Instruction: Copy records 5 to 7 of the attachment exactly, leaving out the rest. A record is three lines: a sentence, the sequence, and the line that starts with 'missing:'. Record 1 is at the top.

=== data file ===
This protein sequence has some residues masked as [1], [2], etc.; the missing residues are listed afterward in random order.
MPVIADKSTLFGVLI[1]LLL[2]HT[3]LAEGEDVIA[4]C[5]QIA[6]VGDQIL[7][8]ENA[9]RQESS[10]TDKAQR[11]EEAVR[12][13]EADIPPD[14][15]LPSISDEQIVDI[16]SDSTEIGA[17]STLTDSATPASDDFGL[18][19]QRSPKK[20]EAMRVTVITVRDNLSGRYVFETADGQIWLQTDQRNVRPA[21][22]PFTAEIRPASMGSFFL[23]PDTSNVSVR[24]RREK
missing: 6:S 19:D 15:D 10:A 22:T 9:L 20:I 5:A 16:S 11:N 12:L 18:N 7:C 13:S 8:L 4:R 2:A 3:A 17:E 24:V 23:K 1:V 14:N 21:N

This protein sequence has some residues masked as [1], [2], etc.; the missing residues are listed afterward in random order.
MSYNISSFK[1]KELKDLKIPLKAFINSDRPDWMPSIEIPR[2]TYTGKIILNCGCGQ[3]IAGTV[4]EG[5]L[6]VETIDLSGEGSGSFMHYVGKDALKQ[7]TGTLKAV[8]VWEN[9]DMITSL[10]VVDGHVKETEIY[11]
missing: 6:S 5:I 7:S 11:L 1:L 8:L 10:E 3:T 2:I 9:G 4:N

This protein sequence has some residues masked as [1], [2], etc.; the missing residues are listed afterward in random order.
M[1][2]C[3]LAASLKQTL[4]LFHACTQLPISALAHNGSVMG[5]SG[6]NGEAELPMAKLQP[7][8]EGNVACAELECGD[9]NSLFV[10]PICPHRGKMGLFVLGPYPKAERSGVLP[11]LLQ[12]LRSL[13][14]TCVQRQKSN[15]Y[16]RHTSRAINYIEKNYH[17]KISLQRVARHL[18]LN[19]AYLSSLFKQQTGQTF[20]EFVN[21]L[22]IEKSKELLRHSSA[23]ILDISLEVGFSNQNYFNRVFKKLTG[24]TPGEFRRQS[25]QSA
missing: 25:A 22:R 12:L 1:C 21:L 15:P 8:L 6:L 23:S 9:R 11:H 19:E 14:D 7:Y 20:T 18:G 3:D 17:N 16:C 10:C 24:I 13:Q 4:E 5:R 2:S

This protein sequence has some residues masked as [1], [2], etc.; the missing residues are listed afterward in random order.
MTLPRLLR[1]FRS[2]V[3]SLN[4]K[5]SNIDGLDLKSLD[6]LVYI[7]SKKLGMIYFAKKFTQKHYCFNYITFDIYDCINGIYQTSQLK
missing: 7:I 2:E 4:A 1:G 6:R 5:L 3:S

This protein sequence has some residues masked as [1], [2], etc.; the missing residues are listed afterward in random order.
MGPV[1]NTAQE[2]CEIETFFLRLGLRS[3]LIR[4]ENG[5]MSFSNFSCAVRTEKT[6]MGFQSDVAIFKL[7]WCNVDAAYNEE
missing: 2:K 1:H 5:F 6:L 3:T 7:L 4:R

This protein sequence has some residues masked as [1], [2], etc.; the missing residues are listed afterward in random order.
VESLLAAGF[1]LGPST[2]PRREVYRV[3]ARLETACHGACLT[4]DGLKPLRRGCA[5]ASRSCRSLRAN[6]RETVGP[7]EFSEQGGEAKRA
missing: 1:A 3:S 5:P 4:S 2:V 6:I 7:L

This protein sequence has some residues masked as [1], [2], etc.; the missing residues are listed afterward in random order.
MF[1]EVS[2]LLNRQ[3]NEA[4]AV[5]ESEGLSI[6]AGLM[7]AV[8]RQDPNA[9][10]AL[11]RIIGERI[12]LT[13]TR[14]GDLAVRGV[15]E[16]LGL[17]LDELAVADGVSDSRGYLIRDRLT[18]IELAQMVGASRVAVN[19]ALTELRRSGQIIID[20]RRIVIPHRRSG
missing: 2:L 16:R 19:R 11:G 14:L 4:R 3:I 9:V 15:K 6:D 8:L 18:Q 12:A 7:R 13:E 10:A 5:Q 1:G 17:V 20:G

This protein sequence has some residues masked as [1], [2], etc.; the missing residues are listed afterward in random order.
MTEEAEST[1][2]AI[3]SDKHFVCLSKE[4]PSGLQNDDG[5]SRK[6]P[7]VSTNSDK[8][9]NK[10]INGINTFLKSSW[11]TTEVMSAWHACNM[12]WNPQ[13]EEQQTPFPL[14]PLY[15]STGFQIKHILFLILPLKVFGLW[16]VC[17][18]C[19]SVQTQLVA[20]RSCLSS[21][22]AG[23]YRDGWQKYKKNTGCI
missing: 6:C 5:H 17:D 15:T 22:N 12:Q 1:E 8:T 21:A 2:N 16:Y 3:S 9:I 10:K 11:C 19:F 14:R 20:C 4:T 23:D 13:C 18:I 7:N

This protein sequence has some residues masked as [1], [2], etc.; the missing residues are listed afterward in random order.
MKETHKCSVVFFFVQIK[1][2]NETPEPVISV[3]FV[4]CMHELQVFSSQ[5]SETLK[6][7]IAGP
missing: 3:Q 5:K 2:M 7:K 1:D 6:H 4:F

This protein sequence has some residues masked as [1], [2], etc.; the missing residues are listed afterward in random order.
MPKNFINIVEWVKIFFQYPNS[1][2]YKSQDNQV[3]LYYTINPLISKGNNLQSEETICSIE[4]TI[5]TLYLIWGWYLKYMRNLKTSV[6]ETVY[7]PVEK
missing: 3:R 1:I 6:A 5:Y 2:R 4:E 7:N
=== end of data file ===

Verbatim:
This protein sequence has some residues masked as [1], [2], etc.; the missing residues are listed afterward in random order.
MGPV[1]NTAQE[2]CEIETFFLRLGLRS[3]LIR[4]ENG[5]MSFSNFSCAVRTEKT[6]MGFQSDVAIFKL[7]WCNVDAAYNEE
missing: 2:K 1:H 5:F 6:L 3:T 7:L 4:R

This protein sequence has some residues masked as [1], [2], etc.; the missing residues are listed afterward in random order.
VESLLAAGF[1]LGPST[2]PRREVYRV[3]ARLETACHGACLT[4]DGLKPLRRGCA[5]ASRSCRSLRAN[6]RETVGP[7]EFSEQGGEAKRA
missing: 1:A 3:S 5:P 4:S 2:V 6:I 7:L

This protein sequence has some residues masked as [1], [2], etc.; the missing residues are listed afterward in random order.
MF[1]EVS[2]LLNRQ[3]NEA[4]AV[5]ESEGLSI[6]AGLM[7]AV[8]RQDPNA[9][10]AL[11]RIIGERI[12]LT[13]TR[14]GDLAVRGV[15]E[16]LGL[17]LDELAVADGVSDSRGYLIRDRLT[18]IELAQMVGASRVAVN[19]ALTELRRSGQIIID[20]RRIVIPHRRSG
missing: 2:L 16:R 19:R 11:G 14:L 4:R 3:I 9:V 15:K 6:D 8:L 18:Q 12:A 7:R 13:E 10:A 5:Q 1:G 17:V 20:G